The Little Sparta Trustees are sad to note the death in late 2022 of Jessie Sheeler, whose contribution to the garden and its artworks was of inestimable value down the years. Not only was she a very early supporter of Ian Hamilton Finlay, offering advice on the creation of some of his seminal works, she documented the development of the garden with her own photographs and went on to compile the first illustrated guide to Little Sparta. The present guide is based on her work, and she generously handed over rights in it to the Trust.
Here Professor Stephen Bann offers a tribute to her life and work.
Jessie Sheeler (née McGuffie) came from the Edinburgh family who ran the well-known Doric Tavern (formerly McGuffies Tavern). She read Classics at Edinburgh University and was for a time Head of Classics at Bedales School in Hampshire. But most of her life was spent in Scotland, while her close relationship with Ian Hamilton Finlay over many years established her as his most long-standing and faithful collaborator.
Finlay’s first published book of poems, The Dancers Inherit the Party (1960), was dedicated to her. In 1961, she was the co-founder with Finlay of the Wild Hawthorn Press, which also published the magazine Poor.Old.Tired.Horse. By 1965, she was with the American Dick Sheeler, and the couple spent several months staying with Ian and Sue Finlay at Gledfield Farmhouse in Ross-shire. Dick helped Ian to create the wall-mounted poems which were the first manifestation of his garden works. Jessie’s ‘Orkney’ chair proved to be a valuable resource when Ian was obliged to suffer a painful visit from the local dentist!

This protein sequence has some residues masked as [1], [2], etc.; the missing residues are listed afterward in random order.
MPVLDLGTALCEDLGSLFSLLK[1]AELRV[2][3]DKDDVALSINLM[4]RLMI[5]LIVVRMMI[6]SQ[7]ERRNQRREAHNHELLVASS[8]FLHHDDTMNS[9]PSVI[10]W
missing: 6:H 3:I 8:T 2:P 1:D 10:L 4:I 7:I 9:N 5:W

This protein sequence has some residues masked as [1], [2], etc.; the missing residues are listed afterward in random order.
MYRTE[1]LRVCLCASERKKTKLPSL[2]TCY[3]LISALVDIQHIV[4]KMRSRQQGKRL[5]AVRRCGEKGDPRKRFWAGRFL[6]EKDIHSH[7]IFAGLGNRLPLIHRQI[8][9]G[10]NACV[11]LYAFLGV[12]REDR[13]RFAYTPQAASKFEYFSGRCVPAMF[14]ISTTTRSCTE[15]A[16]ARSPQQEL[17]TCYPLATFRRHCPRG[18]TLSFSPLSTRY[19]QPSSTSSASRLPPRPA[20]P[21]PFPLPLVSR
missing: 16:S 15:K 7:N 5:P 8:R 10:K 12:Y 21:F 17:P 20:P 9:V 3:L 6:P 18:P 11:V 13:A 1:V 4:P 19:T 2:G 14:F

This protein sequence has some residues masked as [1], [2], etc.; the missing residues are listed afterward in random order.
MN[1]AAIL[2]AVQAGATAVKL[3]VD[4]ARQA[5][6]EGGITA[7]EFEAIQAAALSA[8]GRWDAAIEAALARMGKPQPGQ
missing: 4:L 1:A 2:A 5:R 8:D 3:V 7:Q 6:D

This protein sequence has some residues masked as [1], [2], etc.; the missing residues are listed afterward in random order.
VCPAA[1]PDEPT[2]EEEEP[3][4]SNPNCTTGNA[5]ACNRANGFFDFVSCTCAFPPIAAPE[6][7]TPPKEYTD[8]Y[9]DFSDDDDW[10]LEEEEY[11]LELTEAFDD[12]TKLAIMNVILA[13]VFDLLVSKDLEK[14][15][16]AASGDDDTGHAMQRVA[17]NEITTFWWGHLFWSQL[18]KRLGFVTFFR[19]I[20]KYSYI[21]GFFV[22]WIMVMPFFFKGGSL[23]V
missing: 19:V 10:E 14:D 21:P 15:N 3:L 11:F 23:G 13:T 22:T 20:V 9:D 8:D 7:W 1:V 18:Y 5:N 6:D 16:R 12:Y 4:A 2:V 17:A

After the Finlays moved south to Stonypath, Jessie was often on hand to help with the growing family, though Ian did regret at one point that she was not on the phone … She also provided the necessary scholarly advice which resulted in the first Latin inscription to be installed beside the House Pond. Ian had initially installed a small wooden board, with the text ‘Please do not feed the boats’. Jessie advised on the new text, which would be carved by the local firm of Maxwell Allan: HIC JACET PARVULUM QUODDAM EX AQUA LONGIORE EXCERPTUM (Here lies a small excerpt from a longer water).
As the garden continued to grow, Jessie took care to continue to document its development with her own photographs. It was therefore appropriate that she should have eventually published the first full illustrated survey of Little Sparta in 2003, while continuing to commit herself to the further running of the garden as one of the trustees. The new edition of the guide to Little Sparta, published in 2021 with its invaluable historical details, is a fitting tribute to Jessie’s lasting devotion.